BRESCIA — By last week, at the Chiari hospital in the northern Italian region of Lombardy, scenes were eerily reminiscent of one year ago. The facility that is between the cities of Bergamo and Brescia is the only nearby "dirty" hospital, using the doctors' jargon to refer to the hospitals dedicated to COVID-19 patients.

"We are at our limit," says Mauro Borelli, a general manager of public health service in the region. "Our availability is 110 beds — after we reach that, we'll have to close the specialized surgical wards." By late February, the number of patients hospitalized at the facility was nearing 100, one-third of whom were in sub-intensive therapy and attached to Continuous Positive Airway Pressure helmets. "The average age of our patients is 50 years old, and more than half are infected with the English variant of the virus," adds Borelli.

Some have begun to notice ominous similarities with the outbreak of a year ago, when these towns were the epicenter of the first wave of deaths that overwhelmed Europe. "On Feb. 23 2020, we were waiting for the decree that shut schools overnight. Today, exactly one year later, we are waiting for Lombardy to decide overnight to shut the schools," says Valentina Bergo, a council member for education at the municipality of Rovato, a town of about 19,000 on the border between the provinces of Bergamo and Brescia.

Once again, this is the area of Italy where the virus is accelerating the quickest, all the way up to the city of Brescia.

Some of the tables of the bars of Piazza Cavour, the main square of Rovato, are still busy. At 6 pm, the fateful mandatory closing time, had not struck yet. "These are the last hours of freedom before a new lockdown," a lady says.

"Nothing has changed in one year. Nothing has been learned," says Bergo. "We are still at square one, putting towns under lockdown and telling people they can't go on with their lives. The light at the end of the tunnel is the vaccine — whenever it arrives."

"More than a third wave, I would say this is a first wave that never really ended."

For weeks, the data has not offered much hope in the biggest province in Lombardy, and the most populated after Milan, with more than 1.2 million people in more than 200 towns. The province had more than 20,000 new infections since the start of the year — 506 in the last 24 hours before Feb. 24, and an average of some 378 per day.

But the data doesn't tell the whole story: on top of the rising numbers, here and in other towns around Bergamo, the new coronavirus variants are everywhere.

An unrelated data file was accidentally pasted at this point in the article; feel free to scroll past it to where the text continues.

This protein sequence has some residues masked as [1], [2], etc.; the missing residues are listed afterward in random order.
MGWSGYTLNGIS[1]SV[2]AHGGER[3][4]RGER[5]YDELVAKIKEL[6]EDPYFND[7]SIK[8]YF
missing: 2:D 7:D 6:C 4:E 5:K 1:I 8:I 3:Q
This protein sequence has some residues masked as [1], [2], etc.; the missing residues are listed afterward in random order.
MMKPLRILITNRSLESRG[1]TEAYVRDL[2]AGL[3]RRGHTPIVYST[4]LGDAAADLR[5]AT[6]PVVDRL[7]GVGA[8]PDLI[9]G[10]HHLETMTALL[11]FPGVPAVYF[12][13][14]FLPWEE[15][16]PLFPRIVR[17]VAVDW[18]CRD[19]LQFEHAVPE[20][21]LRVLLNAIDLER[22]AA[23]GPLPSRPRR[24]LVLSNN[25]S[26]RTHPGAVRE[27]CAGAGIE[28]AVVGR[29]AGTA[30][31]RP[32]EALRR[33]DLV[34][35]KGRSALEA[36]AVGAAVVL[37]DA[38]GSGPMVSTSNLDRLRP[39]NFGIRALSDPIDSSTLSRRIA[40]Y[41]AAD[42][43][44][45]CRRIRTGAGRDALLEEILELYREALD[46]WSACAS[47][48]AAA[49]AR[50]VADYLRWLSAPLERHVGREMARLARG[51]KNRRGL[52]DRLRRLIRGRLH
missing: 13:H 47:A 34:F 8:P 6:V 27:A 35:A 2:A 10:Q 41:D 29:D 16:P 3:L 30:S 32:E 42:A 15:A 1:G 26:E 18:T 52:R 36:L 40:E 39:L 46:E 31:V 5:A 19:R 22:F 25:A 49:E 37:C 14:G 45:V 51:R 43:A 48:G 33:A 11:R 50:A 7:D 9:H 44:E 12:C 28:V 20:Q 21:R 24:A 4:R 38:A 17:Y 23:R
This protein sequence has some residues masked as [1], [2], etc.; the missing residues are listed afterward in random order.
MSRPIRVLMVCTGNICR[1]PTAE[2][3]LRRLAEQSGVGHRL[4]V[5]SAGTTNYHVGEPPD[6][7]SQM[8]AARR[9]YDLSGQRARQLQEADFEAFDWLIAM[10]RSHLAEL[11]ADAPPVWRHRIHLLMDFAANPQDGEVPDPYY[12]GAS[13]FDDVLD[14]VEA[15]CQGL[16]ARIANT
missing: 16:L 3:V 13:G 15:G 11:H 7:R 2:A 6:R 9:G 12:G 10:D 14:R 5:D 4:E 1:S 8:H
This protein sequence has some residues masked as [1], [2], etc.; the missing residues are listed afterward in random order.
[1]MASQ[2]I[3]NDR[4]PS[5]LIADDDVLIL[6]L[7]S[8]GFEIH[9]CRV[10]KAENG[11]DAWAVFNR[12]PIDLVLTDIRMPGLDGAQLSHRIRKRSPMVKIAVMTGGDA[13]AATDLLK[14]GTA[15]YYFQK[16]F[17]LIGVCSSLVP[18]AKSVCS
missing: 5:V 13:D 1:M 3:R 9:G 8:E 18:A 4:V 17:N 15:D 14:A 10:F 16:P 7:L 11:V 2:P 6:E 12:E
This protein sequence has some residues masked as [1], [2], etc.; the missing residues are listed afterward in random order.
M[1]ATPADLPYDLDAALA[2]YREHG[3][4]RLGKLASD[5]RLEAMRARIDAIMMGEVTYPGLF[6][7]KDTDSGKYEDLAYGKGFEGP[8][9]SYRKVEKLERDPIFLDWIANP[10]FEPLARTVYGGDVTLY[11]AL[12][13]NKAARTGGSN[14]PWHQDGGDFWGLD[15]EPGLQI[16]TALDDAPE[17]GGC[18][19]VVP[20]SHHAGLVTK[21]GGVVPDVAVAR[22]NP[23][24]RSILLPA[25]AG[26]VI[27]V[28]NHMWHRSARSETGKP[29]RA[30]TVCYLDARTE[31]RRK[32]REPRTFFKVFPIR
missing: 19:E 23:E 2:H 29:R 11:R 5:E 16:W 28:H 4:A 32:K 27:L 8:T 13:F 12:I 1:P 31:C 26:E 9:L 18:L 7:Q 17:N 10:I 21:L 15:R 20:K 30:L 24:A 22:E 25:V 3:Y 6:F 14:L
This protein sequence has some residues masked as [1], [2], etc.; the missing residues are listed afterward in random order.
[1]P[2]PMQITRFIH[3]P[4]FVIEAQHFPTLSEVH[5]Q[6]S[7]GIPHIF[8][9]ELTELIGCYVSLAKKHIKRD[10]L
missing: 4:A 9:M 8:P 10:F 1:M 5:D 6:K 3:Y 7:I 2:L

"In this area, the virus variants, mostly the ‘English' one, make up 39% of all new coronavirus cases," Lombardy authorities announced when they decided to introduce the new restrictions.

Guido Bertolaso, an advisor to Lombardy on how to deal with the pandemic and vaccinate the population, added that this part of Lombardy was "facing the third wave". He promised a review of regional strategies to prioritize these the worst-hit areas, in the region's vaccine rollout.

"More than a third wave, I would say this is a first wave that never really ended," says Borelli. "In a year, local hospitals never went down to less than 40 hospitalized patients. The specialized Covid wards were never closed."

In Flero, 25 kilometers southeast of Rovato, Mayor Pietro Alberti, 63, spent 10 days intubated in intensive care in March. He is ready to tell his citizens that a new sacrifice is needed. "To say that we are satisfied with the umpteenth lockdown, no — but if it's necessary, we are ready for this sacrifice," he says. "Of course, Bertolaso has promised us the vaccines and now we expect them to arrive."

Even in Brescia proper, there is an air of despair when, at 5.30 pm, regional authorities have not yet published the new restrictions. In his pastry shop, Iginio Massari watches a video of his nephew, who took off his face mask and threw it away after he learned that schools will close again.

"Now they have invented the ‘enhanced orange zone', but what does it mean?" he says. "Again, they are focusing on the people and not the disease. And, again, it is us shop owners who will pay the price."


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